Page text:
How Do I Patch Up A Screen Door?

Get ready for spring by replacing your worn out screen door. It's easier than you think. Read on for basic instruction on this chore.

When warmer weather arrives, the first thing most people want to do is open up their windows and doors, allowing the fresh air to penetrate their winter-weary homes. But winter's snow, winds, and ice can be tough on your home, and every year, there are plenty of projects that need to be done to prepare for the summer months.

A screen door often bears the brunt of winter's rough treatment. Whether it was stored away in the garage or left in place all winter, frequently the screen must be repaired for tears or holes. This is a fairly simple task requiring little skill and a minimum of tools. In fact, you can repair your own screen door with only a hammer, screwdriver, and a pair of scissors or a razor knife.

The first thing that you need to do is remove the screen panel from the door. Screens for newer storm doors are often held in place by screws with large heads that can be finger-twisted off. Full-length screens can either be screwed in or held in place with a rubber strip. In order to replace the screen, you need to remove the existing one from the door. It is also easier to replace a screen in a full-length door if you remove the door from its hinges. The door will probably be held in place by screws on three hinges. Make sure to keep the screws in a secure location one they are removed.

Measure the size of the screen and note the measurements. Screening is usually sold by the roll, although pieces are available for specific sizes. Take the measurements with you to your local home improvement store. Screening isn't always easy to find in the store, so ask someone for help. Once you locate the screening material, you will most likely find more than one color, weight, and texture. Make your selection according to personal preference, but be sure that rolled material is the correct width and has enough length to fit your door. It is always a good idea to buy a little more than you need just in case you cut the screen too short or too narrow.

When you get the roll home, lay it out on a flat surface, and use chalk to mark the dimensions that you need for your door. Always allow for some slack since the screen must be positioned tightly so that it will fit snugly. Only then should you begin to cut the piece. Keep checking to be sure you are cutting the piece squarely and to dimension.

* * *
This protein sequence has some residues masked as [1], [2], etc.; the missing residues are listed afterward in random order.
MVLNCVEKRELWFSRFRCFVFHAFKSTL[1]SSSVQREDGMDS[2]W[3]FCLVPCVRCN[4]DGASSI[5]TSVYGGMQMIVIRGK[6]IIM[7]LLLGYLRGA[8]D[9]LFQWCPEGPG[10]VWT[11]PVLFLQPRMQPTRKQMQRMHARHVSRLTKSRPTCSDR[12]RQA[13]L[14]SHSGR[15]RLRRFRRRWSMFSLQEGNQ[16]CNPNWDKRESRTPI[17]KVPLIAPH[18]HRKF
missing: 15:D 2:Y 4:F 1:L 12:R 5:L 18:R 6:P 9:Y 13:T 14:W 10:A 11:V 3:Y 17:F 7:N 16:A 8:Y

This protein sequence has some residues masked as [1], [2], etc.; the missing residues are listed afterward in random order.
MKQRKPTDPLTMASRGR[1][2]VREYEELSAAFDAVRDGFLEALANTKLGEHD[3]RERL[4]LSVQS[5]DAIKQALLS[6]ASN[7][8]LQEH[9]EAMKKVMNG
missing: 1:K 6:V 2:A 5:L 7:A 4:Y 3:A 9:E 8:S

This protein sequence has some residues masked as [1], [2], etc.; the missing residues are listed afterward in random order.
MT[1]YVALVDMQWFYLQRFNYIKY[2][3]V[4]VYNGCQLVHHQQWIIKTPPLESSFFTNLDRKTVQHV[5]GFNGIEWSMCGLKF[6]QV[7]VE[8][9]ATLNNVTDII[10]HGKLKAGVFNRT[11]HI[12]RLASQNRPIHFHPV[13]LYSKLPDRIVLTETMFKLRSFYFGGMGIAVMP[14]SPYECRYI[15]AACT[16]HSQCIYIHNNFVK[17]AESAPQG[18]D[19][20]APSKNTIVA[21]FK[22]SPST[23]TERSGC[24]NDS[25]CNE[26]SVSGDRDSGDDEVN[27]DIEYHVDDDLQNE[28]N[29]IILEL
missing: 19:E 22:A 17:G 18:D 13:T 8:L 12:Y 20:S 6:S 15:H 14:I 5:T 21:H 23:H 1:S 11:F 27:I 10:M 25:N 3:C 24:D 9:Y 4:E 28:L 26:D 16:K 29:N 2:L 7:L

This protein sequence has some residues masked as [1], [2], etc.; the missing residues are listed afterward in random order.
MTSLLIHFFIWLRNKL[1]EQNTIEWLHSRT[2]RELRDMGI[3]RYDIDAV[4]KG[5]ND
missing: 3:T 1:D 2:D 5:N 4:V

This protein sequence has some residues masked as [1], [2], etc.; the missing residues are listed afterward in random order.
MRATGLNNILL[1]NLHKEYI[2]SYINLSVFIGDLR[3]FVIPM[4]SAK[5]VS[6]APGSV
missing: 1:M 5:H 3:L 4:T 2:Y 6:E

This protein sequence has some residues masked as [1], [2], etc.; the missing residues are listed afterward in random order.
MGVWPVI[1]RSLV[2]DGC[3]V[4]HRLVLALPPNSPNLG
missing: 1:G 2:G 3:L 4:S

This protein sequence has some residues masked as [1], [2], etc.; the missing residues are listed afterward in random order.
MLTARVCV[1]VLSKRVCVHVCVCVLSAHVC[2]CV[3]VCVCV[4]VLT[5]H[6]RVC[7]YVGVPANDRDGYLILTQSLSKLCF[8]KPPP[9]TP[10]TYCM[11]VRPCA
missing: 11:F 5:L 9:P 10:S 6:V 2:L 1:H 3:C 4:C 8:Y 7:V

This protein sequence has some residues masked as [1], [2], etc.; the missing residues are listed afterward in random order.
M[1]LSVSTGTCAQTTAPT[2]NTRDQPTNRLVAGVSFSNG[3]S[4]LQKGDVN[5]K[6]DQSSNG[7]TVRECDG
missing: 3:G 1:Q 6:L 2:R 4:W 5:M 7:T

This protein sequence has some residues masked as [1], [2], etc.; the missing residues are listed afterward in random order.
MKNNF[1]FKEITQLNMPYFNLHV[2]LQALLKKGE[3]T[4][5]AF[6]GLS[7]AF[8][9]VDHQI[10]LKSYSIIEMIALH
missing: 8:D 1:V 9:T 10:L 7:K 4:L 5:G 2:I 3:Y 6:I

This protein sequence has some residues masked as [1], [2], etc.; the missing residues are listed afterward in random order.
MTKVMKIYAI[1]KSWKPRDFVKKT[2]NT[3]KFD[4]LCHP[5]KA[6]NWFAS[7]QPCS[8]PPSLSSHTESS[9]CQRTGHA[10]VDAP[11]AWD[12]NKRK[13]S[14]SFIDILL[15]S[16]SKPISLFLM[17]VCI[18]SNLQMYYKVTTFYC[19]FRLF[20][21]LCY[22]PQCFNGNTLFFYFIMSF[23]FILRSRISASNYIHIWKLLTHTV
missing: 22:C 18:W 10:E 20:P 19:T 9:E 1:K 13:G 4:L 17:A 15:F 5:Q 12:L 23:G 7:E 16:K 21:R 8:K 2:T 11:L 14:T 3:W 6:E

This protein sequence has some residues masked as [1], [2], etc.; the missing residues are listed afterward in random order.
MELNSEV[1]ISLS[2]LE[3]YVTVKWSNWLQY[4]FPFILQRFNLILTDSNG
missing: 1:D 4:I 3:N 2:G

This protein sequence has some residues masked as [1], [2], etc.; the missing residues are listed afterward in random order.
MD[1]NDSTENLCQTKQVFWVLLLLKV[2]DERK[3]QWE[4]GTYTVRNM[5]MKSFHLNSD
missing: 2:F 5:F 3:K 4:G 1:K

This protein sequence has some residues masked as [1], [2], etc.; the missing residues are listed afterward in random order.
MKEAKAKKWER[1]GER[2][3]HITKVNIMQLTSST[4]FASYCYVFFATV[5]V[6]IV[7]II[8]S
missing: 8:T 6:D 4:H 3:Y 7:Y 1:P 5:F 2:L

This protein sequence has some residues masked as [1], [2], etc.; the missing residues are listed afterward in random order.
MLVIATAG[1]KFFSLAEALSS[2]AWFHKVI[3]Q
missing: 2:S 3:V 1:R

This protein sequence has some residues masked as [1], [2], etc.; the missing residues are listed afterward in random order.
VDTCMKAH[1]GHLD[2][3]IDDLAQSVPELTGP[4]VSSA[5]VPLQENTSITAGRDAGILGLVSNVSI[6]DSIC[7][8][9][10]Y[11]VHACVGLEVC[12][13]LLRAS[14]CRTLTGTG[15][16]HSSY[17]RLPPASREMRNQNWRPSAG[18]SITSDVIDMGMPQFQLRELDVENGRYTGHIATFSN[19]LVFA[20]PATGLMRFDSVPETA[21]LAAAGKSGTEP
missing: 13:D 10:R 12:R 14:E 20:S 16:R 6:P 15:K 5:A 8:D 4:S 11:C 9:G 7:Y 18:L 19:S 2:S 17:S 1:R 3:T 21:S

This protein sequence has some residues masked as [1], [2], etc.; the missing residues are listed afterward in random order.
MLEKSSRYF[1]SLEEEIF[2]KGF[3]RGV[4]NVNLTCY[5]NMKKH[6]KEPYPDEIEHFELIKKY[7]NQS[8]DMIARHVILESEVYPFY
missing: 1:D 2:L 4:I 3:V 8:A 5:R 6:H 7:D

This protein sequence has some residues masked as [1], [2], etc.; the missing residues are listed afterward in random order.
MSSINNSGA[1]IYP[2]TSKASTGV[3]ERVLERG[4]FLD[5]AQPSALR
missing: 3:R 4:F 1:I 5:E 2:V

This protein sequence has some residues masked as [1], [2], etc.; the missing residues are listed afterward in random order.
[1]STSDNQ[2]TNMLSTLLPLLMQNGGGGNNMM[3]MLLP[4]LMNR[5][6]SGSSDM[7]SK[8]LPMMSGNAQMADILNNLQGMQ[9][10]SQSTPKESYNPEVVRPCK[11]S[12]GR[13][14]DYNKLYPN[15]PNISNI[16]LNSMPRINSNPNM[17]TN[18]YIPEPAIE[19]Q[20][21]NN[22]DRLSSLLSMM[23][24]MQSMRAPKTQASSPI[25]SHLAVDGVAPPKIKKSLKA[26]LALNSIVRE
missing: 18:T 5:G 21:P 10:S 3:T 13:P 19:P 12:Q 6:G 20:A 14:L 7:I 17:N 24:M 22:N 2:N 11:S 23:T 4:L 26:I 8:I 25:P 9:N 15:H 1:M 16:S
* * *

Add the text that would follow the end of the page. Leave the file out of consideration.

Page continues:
Once you have the screen cut to size, lay the door or screen panel down on a flat surface. Lay the screen over the area to check your cut. If it is not big enough, you will obviously have to cut the material again. If the piece looks to be the right size, you can begin the installation process.

Making sure that there is adequate overlap on all four sides, start at the top left corner of the panel. Take the rubber piece and set it in the channel. Use the butt end of the screwdriver to poke the rubber into the channel. You can also gently tap the channel in with the hammer. Continue running the end of the screwdriver down the rubber, securing it into the channel. When you reach the end of the section, go back and make sure that the rubber is firmly placed in the channel. Run the rubber around the corner and continue the process until the screen is affixed on all four sides.

Take your time doing this, and make sure that the screen remains taut, especially in the center. If you have too much slack, you will need to start over at the point where the tension is lighter. Once your screen is tightly installed, use scissors or a razor knife to trim the excess around the panel. You can then install the panel into the door, or reinstall the full-length door on its hinges.

Note that there are a wide variety of screen doors on the market, and these instructions may not cover all the possibilities. If you have a special or custom door, you may have to buy a new screen from the manufacturer or take the screen to be repaired by a professional. But, in many cases, this is a job that can be done by even the most inexperienced do-it-yourselfer for a fraction of the cost.

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